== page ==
In an active technology marketplace, there is a tendency for new terms to be invented rapidly and for existing terms to be used loosely. This is currently happening in the VR and AR market space. The HP VR rig and the HTC Vive unit are marketed as being immersive, meaning that the user is fully immersed in a simulation—virtual reality. Many currently available AR headsets, however, are marketed not as AR but rather as MR (mixed reality). These MR headsets have a display in front of the eyes as well as a pair of front-mounted cameras; they are therefore capable of supporting both VR and AR functionality.


  1. L. Castaneda, A. Cechony, and A. Bautista, All-School Aggregated Findings, Virtual Reality, 2016–2017. foundry10, Seattle, WA (2017).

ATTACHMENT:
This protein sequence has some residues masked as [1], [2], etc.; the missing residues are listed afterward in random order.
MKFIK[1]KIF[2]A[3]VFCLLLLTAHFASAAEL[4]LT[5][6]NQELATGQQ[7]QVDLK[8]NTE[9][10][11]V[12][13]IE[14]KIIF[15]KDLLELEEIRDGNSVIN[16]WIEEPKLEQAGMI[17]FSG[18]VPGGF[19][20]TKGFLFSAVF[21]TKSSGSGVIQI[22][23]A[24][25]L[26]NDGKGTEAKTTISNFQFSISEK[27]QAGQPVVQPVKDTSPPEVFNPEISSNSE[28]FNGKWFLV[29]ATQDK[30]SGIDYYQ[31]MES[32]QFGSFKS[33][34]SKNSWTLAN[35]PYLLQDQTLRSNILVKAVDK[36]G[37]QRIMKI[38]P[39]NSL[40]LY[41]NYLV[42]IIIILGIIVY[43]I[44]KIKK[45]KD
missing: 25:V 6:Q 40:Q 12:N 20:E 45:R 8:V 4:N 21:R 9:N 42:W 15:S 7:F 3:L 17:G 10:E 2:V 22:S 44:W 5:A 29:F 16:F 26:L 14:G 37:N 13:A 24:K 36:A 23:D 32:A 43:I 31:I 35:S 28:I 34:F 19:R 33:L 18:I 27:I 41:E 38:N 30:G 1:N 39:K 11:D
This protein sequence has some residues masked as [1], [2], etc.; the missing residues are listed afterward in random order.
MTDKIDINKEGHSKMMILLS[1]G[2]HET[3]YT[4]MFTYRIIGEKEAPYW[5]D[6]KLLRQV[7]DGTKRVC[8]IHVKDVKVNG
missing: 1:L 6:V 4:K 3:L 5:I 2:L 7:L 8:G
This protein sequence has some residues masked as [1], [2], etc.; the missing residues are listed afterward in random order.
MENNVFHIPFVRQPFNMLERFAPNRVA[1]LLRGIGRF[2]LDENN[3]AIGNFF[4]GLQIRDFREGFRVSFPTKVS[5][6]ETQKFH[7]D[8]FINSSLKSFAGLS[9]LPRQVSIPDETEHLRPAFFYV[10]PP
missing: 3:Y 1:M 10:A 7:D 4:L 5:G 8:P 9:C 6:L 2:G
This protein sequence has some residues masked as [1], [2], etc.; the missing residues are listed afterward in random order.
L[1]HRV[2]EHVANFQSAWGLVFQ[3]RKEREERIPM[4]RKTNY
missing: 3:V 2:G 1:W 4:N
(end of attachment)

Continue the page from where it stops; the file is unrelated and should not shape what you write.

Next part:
2. Virtual Reality, Distance Education and Learning Technology Applications (DELTA), North Carolina State University.

  3. Charity Hancock, Clifford Hichar, Carlea Holl-Jensen, Kari Kraus, Cameron Mozafari, and Kathryn Skutlin, "Bibliocircuitry and the Design of the Alien Everyday," Textual Cultures: Texts, Contexts, Interpretation 8, no. 1 (2014): 72–100.

  4. Sheldon Krimsky, "Do Financial Conflicts of Interest Bias Research? An Inquiry into the 'Funding Effect' Hypothesis," Science, Technology & Human Values 38, no. 4 (2013): 566–87.

  5. This analysis was conducted using variables from the Carnegie Classification of Institutions of Higher Education, 2015 Update Public File. Since the Carnegie Classification data includes only institutions in the United States, and since non-US institutions of higher education are generally organized differently from US institutions, this analysis includes only the US institutions that participated in this project.